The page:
Six Nations: Eddie Jones backed by RFU despite poor campaign ending in Paris defeat

Eddie Jones has been given the full backing of the Rugby Football Union despite another disappointing Six Nations campaign in which England finish third.

France players celebrate victory after the final whistle at the Stade de France Picture: Adam Davy/PA
France players celebrate victory after the final whistle at the Stade de France Picture: Adam Davy/PA

The RFU has moved quickly to end any doubt over Jones’s future in the wake of Saturday night’s defeat by France, who were crowned Grand Slam champions in Paris.

It is the third time in five years that England have ended the competition with three losses and comes just 12 months after the Australian head coach survived an inquest into finishing fifth.

Sign up to our daily newsletter

However, the RFU is confident he remains the right man for the job.

England head coach Eddie Jones before the Six Nations match at the Stade de France Picture: Adam Davy/PA

Eddie Jones is building a new England team and against a clear strategy we are encouraged by the solid progress the team has made during this Six Nations,” an RFU spokesperson said.

“The RFU continues to fully support Eddie, the coaching team and players and we are excited about the summer tour and the progress to rebuild a winning England team.”

Jones will once again meet with Twickenham’s anonymous ‘advisory panel’ to analyse another failed campaign, but he will enter the process knowing his future is assured with the World Cup just 18 months away.

“Eddie and his team of coaches and players will conduct a full review as is normal after each tournament,” the spokesperson said.

England's George Furbank is tackled by France's Antoine Dupont (right) at the Stade de France Picture: Adam Davy/PA

“The RFU advisory panel – which consists of board and executive members, former players and coaches, along with Eddie – will also undertake a debrief to discuss the strong positive steps forward during this campaign and the areas we need to address.

“The advisory group has been in place since 2019 and it meets regularly both during and after each tournament to evaluate clear targets and progression.”

England produced a spirited display but their trademark resilience was insufficient to stop France from clinching the Grand Slam.

Jones’s men were outscored 3-1 on the try count but the battling nature of the performance will spare the head coach the harshest criticism

England’s best period came immediately after half-time and produced a try for Freddie Steward, but France showed their mettle to sustain only limited damage during a difficult spell.

Antoine Dupont ran in Les Bleus’ third try, adding to the earlier scores by Gael Fickou and Francois Cros, to seize back control and had their execution been sharper they would have been out of sight long ago.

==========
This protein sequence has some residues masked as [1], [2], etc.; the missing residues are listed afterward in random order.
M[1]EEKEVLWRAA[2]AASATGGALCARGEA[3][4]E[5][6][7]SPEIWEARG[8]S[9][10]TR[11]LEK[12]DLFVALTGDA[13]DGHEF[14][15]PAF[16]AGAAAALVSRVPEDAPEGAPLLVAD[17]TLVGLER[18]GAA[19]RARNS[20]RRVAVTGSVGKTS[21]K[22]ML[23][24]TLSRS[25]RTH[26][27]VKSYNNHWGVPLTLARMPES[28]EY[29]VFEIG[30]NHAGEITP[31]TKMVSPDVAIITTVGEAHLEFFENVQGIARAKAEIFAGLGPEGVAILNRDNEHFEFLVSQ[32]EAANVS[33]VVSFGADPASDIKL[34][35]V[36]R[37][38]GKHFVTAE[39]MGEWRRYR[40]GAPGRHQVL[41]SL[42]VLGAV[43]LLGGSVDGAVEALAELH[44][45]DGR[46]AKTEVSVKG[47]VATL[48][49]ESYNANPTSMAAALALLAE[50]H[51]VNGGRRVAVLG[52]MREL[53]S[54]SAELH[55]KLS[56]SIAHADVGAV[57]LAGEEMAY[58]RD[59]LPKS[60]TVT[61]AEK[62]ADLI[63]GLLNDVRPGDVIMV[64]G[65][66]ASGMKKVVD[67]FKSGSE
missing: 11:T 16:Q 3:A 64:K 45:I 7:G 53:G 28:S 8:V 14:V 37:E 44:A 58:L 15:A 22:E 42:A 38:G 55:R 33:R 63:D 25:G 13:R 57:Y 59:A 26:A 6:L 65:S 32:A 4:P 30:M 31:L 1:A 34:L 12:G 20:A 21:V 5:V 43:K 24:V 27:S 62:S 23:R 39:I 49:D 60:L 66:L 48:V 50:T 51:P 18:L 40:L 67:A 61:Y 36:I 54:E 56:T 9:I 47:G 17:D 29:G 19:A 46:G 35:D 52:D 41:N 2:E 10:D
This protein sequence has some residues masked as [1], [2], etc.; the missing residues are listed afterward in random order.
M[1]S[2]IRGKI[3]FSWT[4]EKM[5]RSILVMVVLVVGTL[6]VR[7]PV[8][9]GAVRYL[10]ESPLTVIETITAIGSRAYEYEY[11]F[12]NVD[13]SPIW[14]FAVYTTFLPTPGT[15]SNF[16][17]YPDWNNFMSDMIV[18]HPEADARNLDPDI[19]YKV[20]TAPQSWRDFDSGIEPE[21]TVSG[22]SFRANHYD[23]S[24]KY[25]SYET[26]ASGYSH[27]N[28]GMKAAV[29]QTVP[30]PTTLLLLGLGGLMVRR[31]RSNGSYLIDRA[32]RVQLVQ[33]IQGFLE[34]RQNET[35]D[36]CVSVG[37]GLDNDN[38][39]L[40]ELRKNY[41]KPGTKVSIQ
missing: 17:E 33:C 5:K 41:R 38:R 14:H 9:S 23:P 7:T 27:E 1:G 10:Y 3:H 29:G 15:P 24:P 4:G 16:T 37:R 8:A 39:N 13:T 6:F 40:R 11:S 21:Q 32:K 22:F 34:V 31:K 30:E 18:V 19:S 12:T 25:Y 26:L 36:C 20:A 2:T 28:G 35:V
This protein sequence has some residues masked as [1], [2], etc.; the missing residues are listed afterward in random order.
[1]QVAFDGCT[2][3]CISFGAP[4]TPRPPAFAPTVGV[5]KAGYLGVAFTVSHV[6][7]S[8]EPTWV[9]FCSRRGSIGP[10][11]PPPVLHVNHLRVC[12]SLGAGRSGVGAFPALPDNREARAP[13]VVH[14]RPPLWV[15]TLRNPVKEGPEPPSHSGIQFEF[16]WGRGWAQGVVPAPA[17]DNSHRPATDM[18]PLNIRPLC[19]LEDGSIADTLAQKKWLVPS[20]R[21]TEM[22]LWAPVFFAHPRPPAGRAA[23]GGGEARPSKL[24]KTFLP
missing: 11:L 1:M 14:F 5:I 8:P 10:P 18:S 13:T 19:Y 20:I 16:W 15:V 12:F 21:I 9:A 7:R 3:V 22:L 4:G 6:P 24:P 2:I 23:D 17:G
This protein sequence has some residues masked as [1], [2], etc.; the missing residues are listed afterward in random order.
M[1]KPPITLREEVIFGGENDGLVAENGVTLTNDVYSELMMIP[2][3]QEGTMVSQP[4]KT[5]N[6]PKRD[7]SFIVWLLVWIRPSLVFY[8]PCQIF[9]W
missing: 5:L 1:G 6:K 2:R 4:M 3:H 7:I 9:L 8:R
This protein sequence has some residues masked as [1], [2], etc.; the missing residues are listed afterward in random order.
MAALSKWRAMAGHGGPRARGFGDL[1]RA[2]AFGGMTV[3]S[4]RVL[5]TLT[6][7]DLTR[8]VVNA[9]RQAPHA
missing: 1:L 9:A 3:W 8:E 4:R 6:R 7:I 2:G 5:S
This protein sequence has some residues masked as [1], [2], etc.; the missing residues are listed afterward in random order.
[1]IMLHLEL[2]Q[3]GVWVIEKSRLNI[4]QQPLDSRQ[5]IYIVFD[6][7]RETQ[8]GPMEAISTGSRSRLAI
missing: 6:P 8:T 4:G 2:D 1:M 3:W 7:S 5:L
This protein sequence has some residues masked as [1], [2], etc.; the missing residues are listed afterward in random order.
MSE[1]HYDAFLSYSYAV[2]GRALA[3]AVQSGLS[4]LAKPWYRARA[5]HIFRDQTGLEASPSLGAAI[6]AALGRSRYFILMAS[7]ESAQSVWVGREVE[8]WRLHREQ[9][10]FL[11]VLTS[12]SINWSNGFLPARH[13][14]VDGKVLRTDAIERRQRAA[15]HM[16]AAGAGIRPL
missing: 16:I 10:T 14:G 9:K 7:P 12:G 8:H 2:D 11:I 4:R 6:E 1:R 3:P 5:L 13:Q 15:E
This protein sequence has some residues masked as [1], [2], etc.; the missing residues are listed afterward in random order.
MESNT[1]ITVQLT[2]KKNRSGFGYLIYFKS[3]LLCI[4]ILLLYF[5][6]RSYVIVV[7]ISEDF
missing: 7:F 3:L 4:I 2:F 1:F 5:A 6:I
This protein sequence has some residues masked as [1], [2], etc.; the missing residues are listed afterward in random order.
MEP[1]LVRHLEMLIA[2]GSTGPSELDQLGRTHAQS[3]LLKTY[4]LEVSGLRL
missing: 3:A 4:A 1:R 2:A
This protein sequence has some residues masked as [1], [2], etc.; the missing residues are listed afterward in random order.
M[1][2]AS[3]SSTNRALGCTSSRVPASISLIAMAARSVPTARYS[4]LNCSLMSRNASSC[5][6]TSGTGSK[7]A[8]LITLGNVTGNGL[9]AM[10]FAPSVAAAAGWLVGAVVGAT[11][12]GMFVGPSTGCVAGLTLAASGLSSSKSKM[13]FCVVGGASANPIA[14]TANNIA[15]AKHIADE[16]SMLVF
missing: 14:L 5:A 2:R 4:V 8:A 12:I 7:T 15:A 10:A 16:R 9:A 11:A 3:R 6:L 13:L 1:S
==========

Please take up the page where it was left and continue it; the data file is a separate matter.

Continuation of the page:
England were turned over time and again to hamper their efforts of registering an upset, but they finished strongly and refused to throw in the towel even as France threatened to cut loose.

Just hours before receiving the unconditional support of RFU chief executive Bill Sweeney, Jones urged England fans to keep believing in his ability to lead the team to a successful World Cup next year.

Jones has called for patience as he continues his pivot towards younger players such as Marcus Smith, Steward and Harry Randall, promising the project will deliver at France 2023.

“They’ve got to have some faith. I think I’ve done a reasonable job for England for the past seven years,” Jones said.

“Am I pleased with the job I’m doing? I’m not pleased with the results. Do I think I’m coaching well? 100 per cent. I think I’m coaching well and sometimes you don’t get the results.

“I’ve coached for long enough to know this is all about rebuilding a team.

“Rebuilding a team at international level is a complex and intriguing project, particularly when you’re coaching a team like England where the expectation is so high.

“You don’t get any latitude when you’re bringing young players through who tend to be more inconsistent as they learn their craft at international level,” he said.

“Look at the French team, it took them three years to win the Championship.

“We’ve rebuilt the side from the last Six Nations. I think the progress is very positive and I couldn’t be more excited about the prospects for this team.

“The results aren’t the results we’d like – we’d all like to be winning tournaments and be at the top of the table.

“But we’re not quite good enough to do that now.

“But within the next 12 to 14 months, when we prepare for the World Cup, we will be.

“We’ve got 12 Tests before the World Cup and, if you look at that, it means guys like Freddie and Marcus and Harry are going to increase their Test experience by 100 per cent in that period.

“There is a great learning experience for them.

“I think the timing for our team going into the World Cup is very good.”